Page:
Last year I had the privilege to fly on an A380. The A380 is the largest commercial jet in the world. As I saw the plane towering over the jetway in Dallas I couldn't help but be amazed at the engineering that makes it possible for something so large to fly across the Pacific in one shot.  The explanation can be found in a Minute Physics video that Airbus recently sponsored. How Do Airplanes Fly? explains the roles of wings, propellers, turbines, and wind currents in making a plane fly.



These videos could be the basis of a flipped science lesson. In this post I provided an overview of how to use five services to create flipped video lessons.

Tuesday, April 28, 2015

13 Online Exhibits About Air and Space Travel

Air travel fascinates me which is why The Smithsonian National Air and Space Museum is one of my favorite museums. One of my good friends recently took his kids there during spring vacation and judging by the Instagram pictures his kids liked it. I wish that every kid could have a similar experience. If a field trip to the museum isn't a possibility for your students, The Smithsonian National Air and Space Museum does offer thirteen good online exhibits. I won't summarize all of them here, but I would like to point out the ones that I like the most.

America by Air online exhibit. American by Air is a series of thirteen online activities that take students through the history of commercial aviation in the United States.

How Things Fly features an interactive module in which students design their own airplanes. The activity starts with a simple and slow airplane that students have to modify until it reaches a target speed and altitude. As students modify the wings, fuselage, and engines of their airplanes they are given instant feedback on the effects of those modifications. In some cases the feedback includes the airplane crashing and the students having to start over again.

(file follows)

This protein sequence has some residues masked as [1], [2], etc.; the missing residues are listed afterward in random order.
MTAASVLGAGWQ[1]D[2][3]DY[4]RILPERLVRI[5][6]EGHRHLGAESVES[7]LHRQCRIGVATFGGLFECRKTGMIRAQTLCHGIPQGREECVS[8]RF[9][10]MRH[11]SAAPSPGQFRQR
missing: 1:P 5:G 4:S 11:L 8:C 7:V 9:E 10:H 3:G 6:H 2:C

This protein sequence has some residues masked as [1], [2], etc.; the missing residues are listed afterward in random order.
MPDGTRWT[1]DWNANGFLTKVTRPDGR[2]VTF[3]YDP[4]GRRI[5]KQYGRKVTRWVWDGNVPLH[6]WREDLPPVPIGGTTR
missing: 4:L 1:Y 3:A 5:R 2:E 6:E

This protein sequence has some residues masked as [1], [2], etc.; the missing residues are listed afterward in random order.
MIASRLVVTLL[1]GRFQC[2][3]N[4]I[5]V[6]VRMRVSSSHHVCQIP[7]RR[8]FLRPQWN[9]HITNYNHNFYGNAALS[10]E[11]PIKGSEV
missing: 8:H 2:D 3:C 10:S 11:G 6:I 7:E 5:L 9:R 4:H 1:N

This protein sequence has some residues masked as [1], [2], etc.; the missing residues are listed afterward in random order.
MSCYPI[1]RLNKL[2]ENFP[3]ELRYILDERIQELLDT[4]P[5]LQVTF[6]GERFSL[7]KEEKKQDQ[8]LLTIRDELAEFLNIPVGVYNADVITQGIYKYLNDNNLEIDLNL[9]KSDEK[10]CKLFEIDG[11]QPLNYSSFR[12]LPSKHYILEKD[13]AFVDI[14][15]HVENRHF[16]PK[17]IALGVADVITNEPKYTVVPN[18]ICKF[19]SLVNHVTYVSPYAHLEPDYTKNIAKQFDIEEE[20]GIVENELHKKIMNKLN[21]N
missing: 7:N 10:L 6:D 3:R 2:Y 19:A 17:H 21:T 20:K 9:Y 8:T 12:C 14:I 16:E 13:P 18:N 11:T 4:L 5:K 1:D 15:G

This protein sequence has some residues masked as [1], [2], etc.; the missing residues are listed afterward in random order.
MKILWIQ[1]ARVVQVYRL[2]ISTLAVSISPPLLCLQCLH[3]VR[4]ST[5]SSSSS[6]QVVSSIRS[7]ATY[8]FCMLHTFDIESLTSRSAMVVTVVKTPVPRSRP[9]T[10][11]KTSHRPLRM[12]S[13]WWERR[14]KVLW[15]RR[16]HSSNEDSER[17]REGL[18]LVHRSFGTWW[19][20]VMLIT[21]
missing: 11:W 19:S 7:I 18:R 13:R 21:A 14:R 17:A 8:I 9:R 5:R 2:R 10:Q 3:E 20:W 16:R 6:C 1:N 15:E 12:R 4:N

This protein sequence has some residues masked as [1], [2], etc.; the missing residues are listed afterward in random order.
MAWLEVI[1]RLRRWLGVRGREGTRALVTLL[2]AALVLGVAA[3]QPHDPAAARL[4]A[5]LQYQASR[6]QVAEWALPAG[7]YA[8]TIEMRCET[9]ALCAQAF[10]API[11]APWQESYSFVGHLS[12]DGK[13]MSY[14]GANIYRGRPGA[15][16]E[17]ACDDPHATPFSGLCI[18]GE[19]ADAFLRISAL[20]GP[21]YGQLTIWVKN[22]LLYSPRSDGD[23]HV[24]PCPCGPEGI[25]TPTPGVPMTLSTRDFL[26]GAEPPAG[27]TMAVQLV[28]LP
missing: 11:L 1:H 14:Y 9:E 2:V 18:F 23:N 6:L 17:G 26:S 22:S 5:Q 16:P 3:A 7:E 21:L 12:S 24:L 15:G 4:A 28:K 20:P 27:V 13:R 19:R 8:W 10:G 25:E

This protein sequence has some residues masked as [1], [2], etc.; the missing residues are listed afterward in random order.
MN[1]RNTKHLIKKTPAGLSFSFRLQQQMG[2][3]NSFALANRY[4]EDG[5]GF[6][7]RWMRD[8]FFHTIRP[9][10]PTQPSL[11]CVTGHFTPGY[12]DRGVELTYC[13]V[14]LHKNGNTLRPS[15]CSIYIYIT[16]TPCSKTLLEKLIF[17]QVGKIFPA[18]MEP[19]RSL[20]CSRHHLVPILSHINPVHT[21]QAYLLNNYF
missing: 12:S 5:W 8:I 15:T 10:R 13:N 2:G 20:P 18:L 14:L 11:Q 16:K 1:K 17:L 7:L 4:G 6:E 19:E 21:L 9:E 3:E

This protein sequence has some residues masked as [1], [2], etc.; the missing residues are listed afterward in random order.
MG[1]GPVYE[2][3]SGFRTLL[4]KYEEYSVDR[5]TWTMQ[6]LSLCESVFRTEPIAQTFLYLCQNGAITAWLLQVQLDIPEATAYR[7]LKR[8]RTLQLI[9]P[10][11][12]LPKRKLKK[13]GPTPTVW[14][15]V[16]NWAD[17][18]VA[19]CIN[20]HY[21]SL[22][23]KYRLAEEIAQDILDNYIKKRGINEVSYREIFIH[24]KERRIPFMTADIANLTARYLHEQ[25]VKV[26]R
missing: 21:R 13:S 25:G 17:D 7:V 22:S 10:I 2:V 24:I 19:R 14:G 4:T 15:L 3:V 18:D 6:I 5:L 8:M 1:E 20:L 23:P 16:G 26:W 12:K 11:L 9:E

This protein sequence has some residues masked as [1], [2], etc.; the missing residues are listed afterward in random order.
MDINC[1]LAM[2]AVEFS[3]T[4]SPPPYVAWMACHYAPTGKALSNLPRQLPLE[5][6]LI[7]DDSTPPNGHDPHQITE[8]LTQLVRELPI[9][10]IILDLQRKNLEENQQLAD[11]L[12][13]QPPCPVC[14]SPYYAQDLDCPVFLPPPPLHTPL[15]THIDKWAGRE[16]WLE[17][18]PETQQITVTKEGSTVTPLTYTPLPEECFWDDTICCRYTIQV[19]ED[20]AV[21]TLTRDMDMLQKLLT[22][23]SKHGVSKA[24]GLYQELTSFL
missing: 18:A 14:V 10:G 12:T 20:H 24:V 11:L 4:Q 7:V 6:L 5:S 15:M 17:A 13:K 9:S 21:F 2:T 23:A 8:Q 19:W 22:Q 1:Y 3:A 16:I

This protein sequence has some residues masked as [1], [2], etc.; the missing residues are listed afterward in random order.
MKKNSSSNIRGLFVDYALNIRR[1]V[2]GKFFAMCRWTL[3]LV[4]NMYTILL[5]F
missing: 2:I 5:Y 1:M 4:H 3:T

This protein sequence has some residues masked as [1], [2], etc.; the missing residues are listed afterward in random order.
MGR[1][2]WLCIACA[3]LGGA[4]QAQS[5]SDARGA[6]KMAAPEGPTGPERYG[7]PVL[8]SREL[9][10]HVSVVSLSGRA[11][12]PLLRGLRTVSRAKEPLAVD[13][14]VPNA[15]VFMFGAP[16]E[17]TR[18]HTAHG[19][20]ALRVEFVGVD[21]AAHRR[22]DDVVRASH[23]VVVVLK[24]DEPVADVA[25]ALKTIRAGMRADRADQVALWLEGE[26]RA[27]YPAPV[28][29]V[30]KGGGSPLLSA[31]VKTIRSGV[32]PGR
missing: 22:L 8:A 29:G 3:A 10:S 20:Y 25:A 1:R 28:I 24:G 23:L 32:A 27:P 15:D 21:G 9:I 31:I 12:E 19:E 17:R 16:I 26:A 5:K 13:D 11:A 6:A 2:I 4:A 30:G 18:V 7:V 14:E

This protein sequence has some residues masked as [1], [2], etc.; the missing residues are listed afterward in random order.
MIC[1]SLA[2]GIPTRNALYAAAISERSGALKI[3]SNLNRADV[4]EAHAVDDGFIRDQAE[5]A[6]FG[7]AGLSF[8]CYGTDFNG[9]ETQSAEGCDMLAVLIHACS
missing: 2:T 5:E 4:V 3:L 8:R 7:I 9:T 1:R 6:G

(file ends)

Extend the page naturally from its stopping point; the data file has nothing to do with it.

At first glance The Wright Brothers - The Invention of the Aerial Age looks like it's just a timeline of developments made by the Wright Brothers. Dig into the Interactive Experiments section of the exhibition and you'll find Engineering the Wright Way. Engineering the Wright Way offers interactive simulations in which students learn about wing design by joining the Wright Brothers for test flights in Kitty Hawk, North Carolina. Two more simulations about thrust and plane control will be released later this year.